They’ve raised $2m to upgrade a Rainier Beach park but say ‘the fight shouldn’t be so hard’

With $2 million raised, a grassroots effort to revamp Be’er Sheva Park in Rainier Beach could be largely complete by fall, underscoring the effectiveness of community-led improvement projects and uplifting questions about fairness in the system that depends on it.

Since 2017, members of the Rainier Beach community have worked to update the 25.5-acre park — named after Be’er Sheva, Israel, one of Seattle’s sister cities — and lake beach Washington in the South End, calling for waterfront, lane and general park improvements.

After holding a series of community meetings to gather public input, the group worked with the Seattle Parks Foundation and other partners to create an Uplands Improvement Plan that would restore and improve the park and waterfront. for around $2 million.

Now the group has received enough funds or has pledged funds to complete the phase of improvements in Beersheba, which includes a new pedestrian boat launch, picnic grills and tables, lighting security and updated pathways, a new fitness area, new shelter and seating, and an updated entry plaza, among other improvements.

“It felt like so much weight had been lifted off our shoulders,” Link2Lake co-chair Sally Li said in an interview. last month. “Equitable access to quality green spaces is something we had to fight so hard for, but the fight shouldn’t be so hard.”

About half of the $2 million came from Seattle government sources, including $568,000 from the city’s overall budget; $250,000 from the office of council member Tammy Morales (whose district includes the park); and $250,000 from the Department of Parks and Recreation Real Estate Excise Tax Capital Fund.

Other funding came from nonprofits who donated $180,000, Amazon ($100,000), King County ($165,000), Washington State ($485,000) and individuals who paid more than $16,800.

“It took about two whole years to really advocate for all that money, so I’m really relieved to see this come to fruition,” Li said.

With cash in hand, the group is now negotiating the permits with hopes of starting the bidding process in March, starting construction around May and finishing construction in October, according to project manager George Lee.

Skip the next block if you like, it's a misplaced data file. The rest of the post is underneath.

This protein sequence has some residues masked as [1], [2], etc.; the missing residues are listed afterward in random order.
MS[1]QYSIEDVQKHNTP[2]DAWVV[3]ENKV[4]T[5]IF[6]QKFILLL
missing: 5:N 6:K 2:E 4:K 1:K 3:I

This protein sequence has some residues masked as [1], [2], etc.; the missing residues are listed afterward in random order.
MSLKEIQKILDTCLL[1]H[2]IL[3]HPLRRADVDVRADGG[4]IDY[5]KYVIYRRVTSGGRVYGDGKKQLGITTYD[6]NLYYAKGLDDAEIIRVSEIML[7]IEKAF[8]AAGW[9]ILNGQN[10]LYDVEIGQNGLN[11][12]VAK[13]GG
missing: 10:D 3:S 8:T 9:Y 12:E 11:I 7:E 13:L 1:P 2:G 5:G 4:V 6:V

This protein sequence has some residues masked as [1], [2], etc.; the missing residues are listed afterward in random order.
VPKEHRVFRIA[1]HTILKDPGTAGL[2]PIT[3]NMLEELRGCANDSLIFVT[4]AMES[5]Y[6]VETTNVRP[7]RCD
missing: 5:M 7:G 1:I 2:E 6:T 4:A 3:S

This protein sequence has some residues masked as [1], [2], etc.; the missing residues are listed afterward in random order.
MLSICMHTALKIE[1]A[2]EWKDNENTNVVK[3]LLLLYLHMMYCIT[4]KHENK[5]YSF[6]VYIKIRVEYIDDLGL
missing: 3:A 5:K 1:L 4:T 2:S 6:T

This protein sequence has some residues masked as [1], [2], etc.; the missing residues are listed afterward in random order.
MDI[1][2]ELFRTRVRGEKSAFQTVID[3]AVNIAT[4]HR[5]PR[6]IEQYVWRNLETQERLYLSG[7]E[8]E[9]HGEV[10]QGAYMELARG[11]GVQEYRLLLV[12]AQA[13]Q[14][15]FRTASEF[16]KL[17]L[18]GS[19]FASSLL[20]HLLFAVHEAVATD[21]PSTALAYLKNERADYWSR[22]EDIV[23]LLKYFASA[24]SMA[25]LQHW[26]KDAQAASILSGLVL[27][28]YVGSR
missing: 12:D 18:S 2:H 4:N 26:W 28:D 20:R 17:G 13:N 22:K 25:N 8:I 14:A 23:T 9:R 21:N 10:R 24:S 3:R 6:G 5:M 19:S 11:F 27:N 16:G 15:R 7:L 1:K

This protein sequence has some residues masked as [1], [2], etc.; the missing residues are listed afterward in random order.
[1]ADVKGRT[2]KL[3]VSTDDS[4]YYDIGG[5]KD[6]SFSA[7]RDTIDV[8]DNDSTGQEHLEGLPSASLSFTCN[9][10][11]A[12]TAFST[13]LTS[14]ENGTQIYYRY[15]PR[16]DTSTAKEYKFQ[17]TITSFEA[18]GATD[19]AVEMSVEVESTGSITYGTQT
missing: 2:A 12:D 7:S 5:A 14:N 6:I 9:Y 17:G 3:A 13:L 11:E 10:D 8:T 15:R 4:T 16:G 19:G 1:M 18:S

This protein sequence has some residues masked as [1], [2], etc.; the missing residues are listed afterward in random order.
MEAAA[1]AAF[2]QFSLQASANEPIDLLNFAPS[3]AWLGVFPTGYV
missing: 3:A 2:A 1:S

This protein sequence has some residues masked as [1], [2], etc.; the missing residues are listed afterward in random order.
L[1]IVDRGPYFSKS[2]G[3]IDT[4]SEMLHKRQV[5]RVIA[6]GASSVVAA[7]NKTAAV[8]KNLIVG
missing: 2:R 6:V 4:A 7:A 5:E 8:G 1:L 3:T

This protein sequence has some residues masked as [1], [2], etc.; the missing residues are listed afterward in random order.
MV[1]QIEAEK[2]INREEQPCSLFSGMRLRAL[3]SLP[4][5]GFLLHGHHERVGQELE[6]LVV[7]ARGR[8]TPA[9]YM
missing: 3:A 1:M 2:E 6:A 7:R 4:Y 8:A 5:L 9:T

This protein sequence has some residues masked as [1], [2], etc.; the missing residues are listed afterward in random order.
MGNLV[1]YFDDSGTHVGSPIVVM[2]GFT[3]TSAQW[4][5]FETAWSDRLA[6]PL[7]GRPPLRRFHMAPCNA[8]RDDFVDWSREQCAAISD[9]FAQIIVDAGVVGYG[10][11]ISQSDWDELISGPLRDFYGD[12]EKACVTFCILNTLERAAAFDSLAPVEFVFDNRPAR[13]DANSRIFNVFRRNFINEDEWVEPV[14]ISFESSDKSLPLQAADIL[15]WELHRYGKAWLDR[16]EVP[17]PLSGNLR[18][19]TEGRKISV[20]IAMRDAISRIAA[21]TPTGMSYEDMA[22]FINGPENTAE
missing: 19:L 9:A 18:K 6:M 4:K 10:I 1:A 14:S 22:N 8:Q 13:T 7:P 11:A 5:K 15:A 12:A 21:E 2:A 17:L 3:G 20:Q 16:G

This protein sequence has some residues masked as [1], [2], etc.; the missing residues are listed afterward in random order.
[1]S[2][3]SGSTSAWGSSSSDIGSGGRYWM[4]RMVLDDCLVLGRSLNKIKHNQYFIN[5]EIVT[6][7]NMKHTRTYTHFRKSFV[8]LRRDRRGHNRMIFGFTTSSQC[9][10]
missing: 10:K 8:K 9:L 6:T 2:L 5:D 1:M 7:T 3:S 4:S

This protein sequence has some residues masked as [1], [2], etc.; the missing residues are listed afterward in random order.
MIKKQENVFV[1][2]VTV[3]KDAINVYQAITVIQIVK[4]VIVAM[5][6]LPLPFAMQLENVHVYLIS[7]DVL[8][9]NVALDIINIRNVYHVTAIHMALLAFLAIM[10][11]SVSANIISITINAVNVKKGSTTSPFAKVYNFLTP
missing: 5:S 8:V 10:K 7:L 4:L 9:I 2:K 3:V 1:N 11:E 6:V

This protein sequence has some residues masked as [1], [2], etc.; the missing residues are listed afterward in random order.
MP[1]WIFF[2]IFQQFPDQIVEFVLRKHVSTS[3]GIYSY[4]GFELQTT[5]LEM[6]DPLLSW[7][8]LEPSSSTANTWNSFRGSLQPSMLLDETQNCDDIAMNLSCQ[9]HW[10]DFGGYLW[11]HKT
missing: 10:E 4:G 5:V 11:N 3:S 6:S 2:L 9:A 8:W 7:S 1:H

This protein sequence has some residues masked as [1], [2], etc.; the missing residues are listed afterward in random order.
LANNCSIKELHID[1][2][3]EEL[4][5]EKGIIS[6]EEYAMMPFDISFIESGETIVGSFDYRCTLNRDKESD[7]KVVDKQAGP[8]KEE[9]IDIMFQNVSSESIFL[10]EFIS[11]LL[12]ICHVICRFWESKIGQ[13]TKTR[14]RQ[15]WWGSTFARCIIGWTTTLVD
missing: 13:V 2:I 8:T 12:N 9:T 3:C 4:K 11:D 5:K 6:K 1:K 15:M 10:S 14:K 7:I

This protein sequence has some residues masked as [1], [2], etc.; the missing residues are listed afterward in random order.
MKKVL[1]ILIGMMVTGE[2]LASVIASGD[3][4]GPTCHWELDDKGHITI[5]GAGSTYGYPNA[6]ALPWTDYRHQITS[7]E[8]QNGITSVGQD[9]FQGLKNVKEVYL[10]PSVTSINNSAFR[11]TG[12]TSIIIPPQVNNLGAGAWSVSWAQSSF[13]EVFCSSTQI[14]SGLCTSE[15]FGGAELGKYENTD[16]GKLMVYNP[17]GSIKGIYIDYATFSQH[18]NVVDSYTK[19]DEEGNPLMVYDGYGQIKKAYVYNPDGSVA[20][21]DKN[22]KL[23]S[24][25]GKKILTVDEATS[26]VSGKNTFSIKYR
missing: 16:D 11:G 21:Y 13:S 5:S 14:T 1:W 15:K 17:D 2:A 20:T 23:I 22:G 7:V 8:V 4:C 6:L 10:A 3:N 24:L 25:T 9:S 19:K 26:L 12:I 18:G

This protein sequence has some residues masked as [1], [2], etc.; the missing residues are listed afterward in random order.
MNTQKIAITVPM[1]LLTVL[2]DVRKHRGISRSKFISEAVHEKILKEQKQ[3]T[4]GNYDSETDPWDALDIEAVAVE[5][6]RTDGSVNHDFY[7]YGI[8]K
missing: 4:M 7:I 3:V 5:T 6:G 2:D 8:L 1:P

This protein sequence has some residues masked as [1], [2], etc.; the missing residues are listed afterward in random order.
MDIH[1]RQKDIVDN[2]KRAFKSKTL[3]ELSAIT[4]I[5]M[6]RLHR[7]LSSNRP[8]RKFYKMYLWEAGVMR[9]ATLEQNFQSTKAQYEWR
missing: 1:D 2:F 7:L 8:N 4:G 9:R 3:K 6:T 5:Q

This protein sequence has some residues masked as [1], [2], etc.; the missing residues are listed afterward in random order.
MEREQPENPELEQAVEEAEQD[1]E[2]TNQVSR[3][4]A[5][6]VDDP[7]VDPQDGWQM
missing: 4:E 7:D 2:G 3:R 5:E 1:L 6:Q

“The only thing that could really delay the project is if a partner really drops the ball,” Lee, who is funded by the nonprofit Seattle Parks Foundation, said in an interview.

While Lee believes there are “no insurmountable hurdles” in the permitting process, the bureaucratic process of obtaining project approval involves various environmental elements.

“Basically, there’s so much water,” Lee said, noting Mapes Creek, for example, a creek that runs through the park, which poses manageable but time-consuming hurdles for the project to clean up before going to bid.

“And we could probably handle a little more delay, but if it delays a lot more, we push into this thing called the fish window,” Lee said.

The fish window refers to designated times of the year when this type of shoreline construction can be completed, designed to limit impact on endangered wildlife. To protect salmon in the Lake Washington area where Beersheba Park is located, construction can only be completed between July and December.

“We’re on track to do construction during this time this year, but we don’t want to be delayed so that we basically miss our window because then we’ll have to wait,” Lee said.

Meanwhile, the group is still planning Phase 2, which is a separate in-water improvement “to improve habitat for endangered juvenile Chinook salmon, which use the small bay for resting and feeding,” to which the group has already received funding from King County, according to Lee.

And depending on how the bidding process unfolds, the group may still need to raise additional funds for public art, which was taken out of the budget during planning but remains a Phase 1 goal.

“Our next meeting is to figure out how we can cordon off the tribes, especially the Duwamish, by incorporating signage and history into the park, and getting other community groups to contribute artwork,” said Li. “So we are exploring those options and also looking for additional funds for that, because those parts are not being funded.”